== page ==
Sunday, 27 February 2011

Live owl, dead owl and owl pellets.

Owls featuring large again. Had a wonderful half term in Norfolk visiting family in Claxton and Strumpshaw and enjoyed watching the local barn owl hunting along the hedgerows alongside the chapel. Managed to go out with the children and catch the owl sitting on a tree branch, alert and ghostly in the dimming evening light. It then launched itself silently up over the hedge before dropping into the grass by the track alongside the horse field. We waited for five minutes but on looking alongside the hedge we couldn't find the owl so it must have dropped low into the lane and headed away and down towards the stream. Used some of the time in Norfolk to catch up with my artwork in preparation for my exhibition in Wells Museum in a week ( - and so sat in the conservatory late into the night gluing mouse bones to a postcard, probably earlier victims of the very same barn owl we watched hunting earlier as the pellets came from the nearby derelict barn.
On setting off back to the west-country, from Loddon after a cafe lunch, I pulled over on the main road between Loddon and Claxton to investigate some roadside feathers. My long suffering family waited in the van while I retrieved a dead tawny owl, clearly the result of an unlucky meeting with a vehicle. It seems incredible that such observant creatures can be hit by a car but I suppose whilst hunting along the roadside they must get fatally confused by the headlights. On closer inspection it was also apparent that the owl has a deformed claw although I doubt this affected it's hunting ability as the other claws are needle sharp and the bird seems in fine shape, apart from being dead.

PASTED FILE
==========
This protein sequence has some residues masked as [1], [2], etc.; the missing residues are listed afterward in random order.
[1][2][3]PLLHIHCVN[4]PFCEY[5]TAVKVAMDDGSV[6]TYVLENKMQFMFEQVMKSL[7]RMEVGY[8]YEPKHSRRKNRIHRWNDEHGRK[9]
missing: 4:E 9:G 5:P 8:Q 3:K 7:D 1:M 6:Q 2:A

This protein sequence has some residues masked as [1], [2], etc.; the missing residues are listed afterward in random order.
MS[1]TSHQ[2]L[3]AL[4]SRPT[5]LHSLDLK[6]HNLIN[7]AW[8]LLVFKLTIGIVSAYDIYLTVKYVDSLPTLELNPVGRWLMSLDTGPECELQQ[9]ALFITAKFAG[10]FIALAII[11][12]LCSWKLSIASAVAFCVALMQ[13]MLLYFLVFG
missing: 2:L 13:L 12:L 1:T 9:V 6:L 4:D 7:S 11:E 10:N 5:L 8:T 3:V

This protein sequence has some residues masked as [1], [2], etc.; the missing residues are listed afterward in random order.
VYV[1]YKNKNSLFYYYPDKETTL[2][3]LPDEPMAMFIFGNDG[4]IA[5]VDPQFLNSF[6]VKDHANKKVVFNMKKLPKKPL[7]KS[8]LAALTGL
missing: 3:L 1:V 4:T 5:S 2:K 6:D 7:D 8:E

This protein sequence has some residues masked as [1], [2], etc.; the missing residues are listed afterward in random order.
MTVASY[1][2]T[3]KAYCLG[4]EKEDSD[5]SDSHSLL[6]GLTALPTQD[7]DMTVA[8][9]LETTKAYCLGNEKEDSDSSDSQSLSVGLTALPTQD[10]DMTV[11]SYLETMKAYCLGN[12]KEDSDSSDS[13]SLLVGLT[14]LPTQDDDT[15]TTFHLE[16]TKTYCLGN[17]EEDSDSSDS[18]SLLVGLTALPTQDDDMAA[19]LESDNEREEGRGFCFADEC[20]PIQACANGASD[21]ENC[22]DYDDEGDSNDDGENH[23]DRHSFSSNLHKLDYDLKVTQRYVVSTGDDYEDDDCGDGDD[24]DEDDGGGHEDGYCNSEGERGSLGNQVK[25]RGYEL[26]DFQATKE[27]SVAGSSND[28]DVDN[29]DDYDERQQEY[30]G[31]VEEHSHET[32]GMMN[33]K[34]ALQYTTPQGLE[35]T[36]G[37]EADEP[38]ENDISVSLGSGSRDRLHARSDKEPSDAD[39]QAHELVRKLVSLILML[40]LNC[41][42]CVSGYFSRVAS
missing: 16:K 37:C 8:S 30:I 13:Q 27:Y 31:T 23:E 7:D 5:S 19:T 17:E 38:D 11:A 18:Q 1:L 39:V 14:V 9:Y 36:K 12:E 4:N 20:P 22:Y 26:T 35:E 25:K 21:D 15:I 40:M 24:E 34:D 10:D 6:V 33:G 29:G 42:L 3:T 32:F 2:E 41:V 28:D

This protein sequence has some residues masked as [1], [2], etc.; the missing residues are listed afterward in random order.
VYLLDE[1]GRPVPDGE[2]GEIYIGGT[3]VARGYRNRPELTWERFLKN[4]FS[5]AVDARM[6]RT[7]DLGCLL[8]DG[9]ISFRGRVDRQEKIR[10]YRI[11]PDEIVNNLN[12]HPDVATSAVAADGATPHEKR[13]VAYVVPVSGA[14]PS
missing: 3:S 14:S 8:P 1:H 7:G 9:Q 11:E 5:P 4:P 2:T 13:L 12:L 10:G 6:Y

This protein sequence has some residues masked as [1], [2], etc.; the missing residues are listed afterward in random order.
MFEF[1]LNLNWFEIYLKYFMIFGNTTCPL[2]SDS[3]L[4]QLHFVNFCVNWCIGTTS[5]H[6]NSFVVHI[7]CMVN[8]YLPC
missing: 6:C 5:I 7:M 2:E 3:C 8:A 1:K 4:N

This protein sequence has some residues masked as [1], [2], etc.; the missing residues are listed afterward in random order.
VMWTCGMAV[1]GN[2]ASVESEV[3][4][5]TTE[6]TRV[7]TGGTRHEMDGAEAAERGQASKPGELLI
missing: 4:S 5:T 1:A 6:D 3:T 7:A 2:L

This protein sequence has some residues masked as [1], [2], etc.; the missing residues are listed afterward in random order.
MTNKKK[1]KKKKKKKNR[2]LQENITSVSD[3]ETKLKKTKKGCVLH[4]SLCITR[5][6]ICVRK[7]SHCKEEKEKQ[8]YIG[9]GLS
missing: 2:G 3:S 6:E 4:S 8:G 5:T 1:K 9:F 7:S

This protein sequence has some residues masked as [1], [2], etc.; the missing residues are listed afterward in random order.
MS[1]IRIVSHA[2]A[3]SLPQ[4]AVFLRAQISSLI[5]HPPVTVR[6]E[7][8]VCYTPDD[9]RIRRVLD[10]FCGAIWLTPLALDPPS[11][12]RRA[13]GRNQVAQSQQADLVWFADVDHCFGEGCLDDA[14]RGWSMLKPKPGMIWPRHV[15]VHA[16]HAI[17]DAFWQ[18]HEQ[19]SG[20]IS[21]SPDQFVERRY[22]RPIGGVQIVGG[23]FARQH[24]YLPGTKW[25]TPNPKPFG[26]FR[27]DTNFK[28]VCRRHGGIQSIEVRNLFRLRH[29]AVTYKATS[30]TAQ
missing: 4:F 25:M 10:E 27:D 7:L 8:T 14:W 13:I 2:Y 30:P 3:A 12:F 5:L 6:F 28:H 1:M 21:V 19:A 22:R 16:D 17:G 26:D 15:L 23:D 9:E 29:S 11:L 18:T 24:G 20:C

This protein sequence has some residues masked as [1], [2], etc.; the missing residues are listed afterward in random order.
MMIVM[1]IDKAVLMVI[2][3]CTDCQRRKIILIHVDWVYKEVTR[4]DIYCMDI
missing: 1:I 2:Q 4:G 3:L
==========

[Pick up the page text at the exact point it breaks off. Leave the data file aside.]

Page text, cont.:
Other news, spring buds appearing on the fruit trees, Somerset slightly ahead of Norfolk in spring flowering plants and the pond now has ten clumps of frogspawn in it. My neighbour also tells me that there is a Goldcrest (Regulus regulus) living in their garden and that it gets feisty with it's own reflection in their downstairs window. I have been looking out for it all afternoon but haven't seen it yet, not surprising perhaps as it's Britain's smallest bird, a crown I had mistakenly believed was owned by the wren so something new was learned today.

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